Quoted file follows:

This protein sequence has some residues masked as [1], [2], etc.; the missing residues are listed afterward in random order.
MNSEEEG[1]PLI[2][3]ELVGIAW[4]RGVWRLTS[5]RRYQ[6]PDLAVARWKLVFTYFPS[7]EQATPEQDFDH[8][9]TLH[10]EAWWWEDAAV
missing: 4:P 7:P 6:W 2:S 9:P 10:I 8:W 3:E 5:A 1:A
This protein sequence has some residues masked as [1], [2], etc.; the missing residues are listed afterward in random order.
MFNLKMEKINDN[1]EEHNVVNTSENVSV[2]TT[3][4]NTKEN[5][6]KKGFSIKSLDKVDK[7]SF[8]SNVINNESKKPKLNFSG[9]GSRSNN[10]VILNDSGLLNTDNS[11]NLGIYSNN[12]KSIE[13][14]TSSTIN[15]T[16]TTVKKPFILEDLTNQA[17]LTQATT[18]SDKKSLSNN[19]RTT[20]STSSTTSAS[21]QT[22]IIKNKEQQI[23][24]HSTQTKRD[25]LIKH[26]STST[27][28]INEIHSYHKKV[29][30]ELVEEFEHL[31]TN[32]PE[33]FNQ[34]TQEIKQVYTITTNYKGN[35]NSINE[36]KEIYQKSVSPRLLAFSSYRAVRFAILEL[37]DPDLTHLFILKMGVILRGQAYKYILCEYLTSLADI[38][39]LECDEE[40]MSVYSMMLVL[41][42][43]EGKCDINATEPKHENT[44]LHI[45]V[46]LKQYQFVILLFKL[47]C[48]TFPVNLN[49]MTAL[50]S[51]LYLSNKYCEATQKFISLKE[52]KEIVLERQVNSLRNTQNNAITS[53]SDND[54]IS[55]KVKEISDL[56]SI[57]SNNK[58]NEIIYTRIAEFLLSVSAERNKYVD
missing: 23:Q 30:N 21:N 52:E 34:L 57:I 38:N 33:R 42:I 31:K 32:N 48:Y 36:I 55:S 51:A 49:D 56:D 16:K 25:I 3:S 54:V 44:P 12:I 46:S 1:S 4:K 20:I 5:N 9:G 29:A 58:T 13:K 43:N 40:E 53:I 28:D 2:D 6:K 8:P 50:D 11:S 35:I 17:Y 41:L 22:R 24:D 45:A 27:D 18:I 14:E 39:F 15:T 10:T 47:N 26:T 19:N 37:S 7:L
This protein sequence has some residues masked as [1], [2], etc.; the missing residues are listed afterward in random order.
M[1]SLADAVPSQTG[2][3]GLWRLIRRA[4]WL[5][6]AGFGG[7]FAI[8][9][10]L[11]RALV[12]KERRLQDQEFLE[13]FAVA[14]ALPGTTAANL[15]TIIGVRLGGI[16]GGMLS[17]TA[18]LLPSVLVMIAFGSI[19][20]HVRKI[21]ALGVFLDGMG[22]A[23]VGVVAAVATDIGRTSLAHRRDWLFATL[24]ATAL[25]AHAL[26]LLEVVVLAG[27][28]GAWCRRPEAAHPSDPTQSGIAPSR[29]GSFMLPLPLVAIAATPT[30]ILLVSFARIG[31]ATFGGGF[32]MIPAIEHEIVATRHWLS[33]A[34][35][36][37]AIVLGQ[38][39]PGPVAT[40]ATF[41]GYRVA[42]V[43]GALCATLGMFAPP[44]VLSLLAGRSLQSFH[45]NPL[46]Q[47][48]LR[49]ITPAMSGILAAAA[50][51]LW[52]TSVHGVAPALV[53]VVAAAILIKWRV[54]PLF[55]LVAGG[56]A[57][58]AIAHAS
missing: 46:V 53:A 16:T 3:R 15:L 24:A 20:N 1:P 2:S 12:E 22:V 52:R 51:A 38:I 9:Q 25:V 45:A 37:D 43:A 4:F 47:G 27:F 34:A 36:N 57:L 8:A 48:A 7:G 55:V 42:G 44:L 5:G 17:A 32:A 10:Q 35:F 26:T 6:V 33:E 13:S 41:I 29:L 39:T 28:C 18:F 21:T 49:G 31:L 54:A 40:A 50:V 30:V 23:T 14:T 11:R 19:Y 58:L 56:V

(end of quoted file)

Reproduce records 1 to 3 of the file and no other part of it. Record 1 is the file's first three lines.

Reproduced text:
This protein sequence has some residues masked as [1], [2], etc.; the missing residues are listed afterward in random order.
MNSEEEG[1]PLI[2][3]ELVGIAW[4]RGVWRLTS[5]RRYQ[6]PDLAVARWKLVFTYFPS[7]EQATPEQDFDH[8][9]TLH[10]EAWWWEDAAV
missing: 4:P 7:P 6:W 2:S 9:P 10:I 8:W 3:E 5:A 1:A
This protein sequence has some residues masked as [1], [2], etc.; the missing residues are listed afterward in random order.
MFNLKMEKINDN[1]EEHNVVNTSENVSV[2]TT[3][4]NTKEN[5][6]KKGFSIKSLDKVDK[7]SF[8]SNVINNESKKPKLNFSG[9]GSRSNN[10]VILNDSGLLNTDNS[11]NLGIYSNN[12]KSIE[13][14]TSSTIN[15]T[16]TTVKKPFILEDLTNQA[17]LTQATT[18]SDKKSLSNN[19]RTT[20]STSSTTSAS[21]QT[22]IIKNKEQQI[23][24]HSTQTKRD[25]LIKH[26]STST[27][28]INEIHSYHKKV[29][30]ELVEEFEHL[31]TN[32]PE[33]FNQ[34]TQEIKQVYTITTNYKGN[35]NSINE[36]KEIYQKSVSPRLLAFSSYRAVRFAILEL[37]DPDLTHLFILKMGVILRGQAYKYILCEYLTSLADI[38][39]LECDEE[40]MSVYSMMLVL[41][42][43]EGKCDINATEPKHENT[44]LHI[45]V[46]LKQYQFVILLFKL[47]C[48]TFPVNLN[49]MTAL[50]S[51]LYLSNKYCEATQKFISLKE[52]KEIVLERQVNSLRNTQNNAITS[53]SDND[54]IS[55]KVKEISDL[56]SI[57]SNNK[58]NEIIYTRIAEFLLSVSAERNKYVD
missing: 23:Q 30:N 21:N 52:E 34:L 57:I 38:N 33:R 42:I 31:K 32:N 48:Y 36:I 55:S 51:A 49:D 56:D 16:K 25:I 3:S 54:V 44:P 12:I 46:S 1:S 4:K 20:I 5:N 9:G 29:A 58:T 13:K 43:N 40:E 53:I 28:D 2:D 6:K 8:P 50:D 11:S 35:I 17:Y 41:L 22:R 24:D 45:A 27:D 18:I 14:E 39:F 15:T 10:T 47:N 26:T 19:N 37:S 7:L
This protein sequence has some residues masked as [1], [2], etc.; the missing residues are listed afterward in random order.
M[1]SLADAVPSQTG[2][3]GLWRLIRRA[4]WL[5][6]AGFGG[7]FAI[8][9][10]L[11]RALV[12]KERRLQDQEFLE[13]FAVA[14]ALPGTTAANL[15]TIIGVRLGGI[16]GGMLS[17]TA[18]LLPSVLVMIAFGSI[19][20]HVRKI[21]ALGVFLDGMG[22]A[23]VGVVAAVATDIGRTSLAHRRDWLFATL[24]ATAL[25]AHAL[26]LLEVVVLAG[27][28]GAWCRRPEAAHPSDPTQSGIAPSR[29]GSFMLPLPLVAIAATPT[30]ILLVSFARIG[31]ATFGGGF[32]MIPAIEHEIVATRHWLS[33]A[34][35][36][37]AIVLGQ[38][39]PGPVAT[40]ATF[41]GYRVA[42]V[43]GALCATLGMFAPP[44]VLSLLAGRSLQSFH[45]NPL[46]Q[47][48]LR[49]ITPAMSGILAAAA[50][51]LW[52]TSVHGVAPALV[53]VVAAAILIKWRV[54]PLF[55]LVAGG[56]A[57][58]AIAHAS
missing: 46:V 53:A 16:T 3:R 15:L 24:A 20:N 1:P 2:S 12:E 22:V 52:R 51:A 38:I 9:Q 25:V 45:A 37:D 43:A 4:F 47:G 27:F 34:A 36:N 57:L 8:A 48:A 7:G 55:V 42:G 44:L 5:G 17:A 32:A 10:Q 35:F 26:T 6:V 33:E 13:S 41:I 29:L 39:T 28:C 18:F 21:T 49:G 31:L 54:A 40:A 50:V 30:V 23:T 14:T 11:R 19:Y 58:L 56:V